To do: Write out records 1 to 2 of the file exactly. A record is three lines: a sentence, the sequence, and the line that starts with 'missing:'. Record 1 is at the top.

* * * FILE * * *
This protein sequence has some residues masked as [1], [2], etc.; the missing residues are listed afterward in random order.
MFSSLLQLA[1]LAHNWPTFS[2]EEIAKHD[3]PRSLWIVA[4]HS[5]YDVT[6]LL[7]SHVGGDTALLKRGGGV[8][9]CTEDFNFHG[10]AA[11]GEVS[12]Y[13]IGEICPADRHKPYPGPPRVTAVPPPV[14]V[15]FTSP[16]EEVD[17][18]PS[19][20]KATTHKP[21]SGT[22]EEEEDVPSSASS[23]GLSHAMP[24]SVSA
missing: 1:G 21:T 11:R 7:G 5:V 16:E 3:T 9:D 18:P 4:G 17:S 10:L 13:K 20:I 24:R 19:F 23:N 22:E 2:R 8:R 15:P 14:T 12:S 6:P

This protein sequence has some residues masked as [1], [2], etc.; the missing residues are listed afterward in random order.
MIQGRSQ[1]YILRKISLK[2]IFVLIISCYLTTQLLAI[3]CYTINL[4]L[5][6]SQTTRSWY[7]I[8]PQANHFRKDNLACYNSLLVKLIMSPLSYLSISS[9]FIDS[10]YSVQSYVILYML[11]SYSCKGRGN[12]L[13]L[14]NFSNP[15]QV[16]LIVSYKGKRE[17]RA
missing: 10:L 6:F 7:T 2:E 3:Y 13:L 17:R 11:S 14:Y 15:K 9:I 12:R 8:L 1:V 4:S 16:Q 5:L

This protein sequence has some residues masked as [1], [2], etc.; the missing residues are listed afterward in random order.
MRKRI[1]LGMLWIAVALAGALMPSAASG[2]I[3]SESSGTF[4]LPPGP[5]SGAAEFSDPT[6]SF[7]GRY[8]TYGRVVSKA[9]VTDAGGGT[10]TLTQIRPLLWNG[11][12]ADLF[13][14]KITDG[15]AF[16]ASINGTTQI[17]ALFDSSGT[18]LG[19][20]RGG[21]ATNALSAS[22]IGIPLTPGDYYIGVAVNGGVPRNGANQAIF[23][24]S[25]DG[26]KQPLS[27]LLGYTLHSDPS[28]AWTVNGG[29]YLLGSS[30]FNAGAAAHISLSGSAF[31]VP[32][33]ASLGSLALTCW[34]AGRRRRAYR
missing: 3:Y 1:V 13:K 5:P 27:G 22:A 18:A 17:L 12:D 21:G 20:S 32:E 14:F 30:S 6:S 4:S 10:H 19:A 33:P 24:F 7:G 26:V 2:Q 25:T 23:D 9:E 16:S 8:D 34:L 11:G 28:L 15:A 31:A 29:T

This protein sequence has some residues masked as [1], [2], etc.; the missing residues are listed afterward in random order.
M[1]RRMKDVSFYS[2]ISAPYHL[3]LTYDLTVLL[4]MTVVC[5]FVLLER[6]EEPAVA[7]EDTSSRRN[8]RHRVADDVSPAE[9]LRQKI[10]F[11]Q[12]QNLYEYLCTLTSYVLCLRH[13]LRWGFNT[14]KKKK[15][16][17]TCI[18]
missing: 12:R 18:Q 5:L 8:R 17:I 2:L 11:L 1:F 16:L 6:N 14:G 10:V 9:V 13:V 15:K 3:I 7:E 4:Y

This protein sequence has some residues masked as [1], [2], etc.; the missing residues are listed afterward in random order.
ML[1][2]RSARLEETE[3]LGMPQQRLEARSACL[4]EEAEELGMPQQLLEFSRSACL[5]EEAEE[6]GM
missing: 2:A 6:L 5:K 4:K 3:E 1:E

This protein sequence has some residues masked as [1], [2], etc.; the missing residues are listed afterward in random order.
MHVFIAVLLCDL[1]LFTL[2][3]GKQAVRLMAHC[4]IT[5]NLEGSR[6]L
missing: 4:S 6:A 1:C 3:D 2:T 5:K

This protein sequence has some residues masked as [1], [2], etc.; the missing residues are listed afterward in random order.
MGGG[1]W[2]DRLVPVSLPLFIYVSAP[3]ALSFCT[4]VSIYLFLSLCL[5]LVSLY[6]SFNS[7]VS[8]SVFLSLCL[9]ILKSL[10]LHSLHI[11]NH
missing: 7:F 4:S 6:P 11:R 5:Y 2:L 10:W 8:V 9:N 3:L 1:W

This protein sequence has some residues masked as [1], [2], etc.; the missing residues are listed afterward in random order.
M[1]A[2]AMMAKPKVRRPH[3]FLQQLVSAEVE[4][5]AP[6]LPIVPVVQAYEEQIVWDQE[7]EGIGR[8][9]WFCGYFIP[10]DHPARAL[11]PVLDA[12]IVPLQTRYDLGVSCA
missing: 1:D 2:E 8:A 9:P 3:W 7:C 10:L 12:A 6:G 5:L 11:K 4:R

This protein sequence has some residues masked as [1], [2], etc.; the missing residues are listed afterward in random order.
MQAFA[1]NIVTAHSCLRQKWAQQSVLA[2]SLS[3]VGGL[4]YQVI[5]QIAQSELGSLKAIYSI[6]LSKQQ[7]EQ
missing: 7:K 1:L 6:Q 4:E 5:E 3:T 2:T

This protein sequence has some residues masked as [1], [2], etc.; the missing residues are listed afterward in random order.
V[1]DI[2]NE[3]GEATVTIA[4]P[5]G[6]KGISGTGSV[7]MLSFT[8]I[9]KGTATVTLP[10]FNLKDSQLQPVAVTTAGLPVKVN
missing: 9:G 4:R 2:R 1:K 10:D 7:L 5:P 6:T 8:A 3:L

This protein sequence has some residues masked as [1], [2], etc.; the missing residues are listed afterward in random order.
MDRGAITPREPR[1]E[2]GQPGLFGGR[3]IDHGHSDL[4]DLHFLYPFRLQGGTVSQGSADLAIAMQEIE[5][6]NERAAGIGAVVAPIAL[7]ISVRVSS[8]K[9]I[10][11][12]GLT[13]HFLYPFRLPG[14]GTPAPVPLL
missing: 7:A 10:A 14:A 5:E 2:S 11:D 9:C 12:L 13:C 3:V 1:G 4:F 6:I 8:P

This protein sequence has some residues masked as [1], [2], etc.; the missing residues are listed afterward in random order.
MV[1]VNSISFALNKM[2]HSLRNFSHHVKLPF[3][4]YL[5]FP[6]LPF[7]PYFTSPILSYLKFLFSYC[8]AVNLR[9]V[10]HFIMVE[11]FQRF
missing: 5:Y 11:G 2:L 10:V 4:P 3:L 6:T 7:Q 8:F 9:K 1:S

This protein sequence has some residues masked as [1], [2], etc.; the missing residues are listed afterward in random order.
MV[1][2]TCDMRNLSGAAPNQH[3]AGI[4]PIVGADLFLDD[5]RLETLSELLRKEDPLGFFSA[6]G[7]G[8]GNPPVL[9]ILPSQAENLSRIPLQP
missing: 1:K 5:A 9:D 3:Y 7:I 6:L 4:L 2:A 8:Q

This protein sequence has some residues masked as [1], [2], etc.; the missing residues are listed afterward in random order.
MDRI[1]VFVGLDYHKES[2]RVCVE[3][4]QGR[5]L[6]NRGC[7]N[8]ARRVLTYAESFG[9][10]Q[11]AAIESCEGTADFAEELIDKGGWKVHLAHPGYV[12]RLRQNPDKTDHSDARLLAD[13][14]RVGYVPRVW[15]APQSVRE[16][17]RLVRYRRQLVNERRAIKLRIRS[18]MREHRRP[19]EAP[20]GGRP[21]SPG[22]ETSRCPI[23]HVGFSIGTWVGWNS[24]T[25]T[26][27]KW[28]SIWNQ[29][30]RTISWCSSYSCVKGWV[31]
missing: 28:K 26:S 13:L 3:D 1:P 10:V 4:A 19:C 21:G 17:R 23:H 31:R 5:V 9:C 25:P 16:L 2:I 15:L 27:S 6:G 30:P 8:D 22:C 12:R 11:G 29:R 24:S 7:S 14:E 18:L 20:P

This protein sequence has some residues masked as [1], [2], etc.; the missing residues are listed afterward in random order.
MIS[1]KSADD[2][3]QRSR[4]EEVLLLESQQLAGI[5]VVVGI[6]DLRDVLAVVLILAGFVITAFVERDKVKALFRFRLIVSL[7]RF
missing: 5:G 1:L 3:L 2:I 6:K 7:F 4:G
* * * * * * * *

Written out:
This protein sequence has some residues masked as [1], [2], etc.; the missing residues are listed afterward in random order.
MFSSLLQLA[1]LAHNWPTFS[2]EEIAKHD[3]PRSLWIVA[4]HS[5]YDVT[6]LL[7]SHVGGDTALLKRGGGV[8][9]CTEDFNFHG[10]AA[11]GEVS[12]Y[13]IGEICPADRHKPYPGPPRVTAVPPPV[14]V[15]FTSP[16]EEVD[17][18]PS[19][20]KATTHKP[21]SGT[22]EEEEDVPSSASS[23]GLSHAMP[24]SVSA
missing: 1:G 21:T 11:R 7:G 5:V 16:E 3:T 9:D 18:P 4:G 17:S 10:L 13:K 20:I 24:R 19:F 23:N 22:E 2:R 8:R 15:P 14:T 12:S 6:P

This protein sequence has some residues masked as [1], [2], etc.; the missing residues are listed afterward in random order.
MIQGRSQ[1]YILRKISLK[2]IFVLIISCYLTTQLLAI[3]CYTINL[4]L[5][6]SQTTRSWY[7]I[8]PQANHFRKDNLACYNSLLVKLIMSPLSYLSISS[9]FIDS[10]YSVQSYVILYML[11]SYSCKGRGN[12]L[13]L[14]NFSNP[15]QV[16]LIVSYKGKRE[17]RA
missing: 10:L 6:F 7:T 2:E 3:Y 13:L 17:R 11:S 14:Y 15:K 9:I 12:R 8:L 1:V 4:S 16:Q 5:L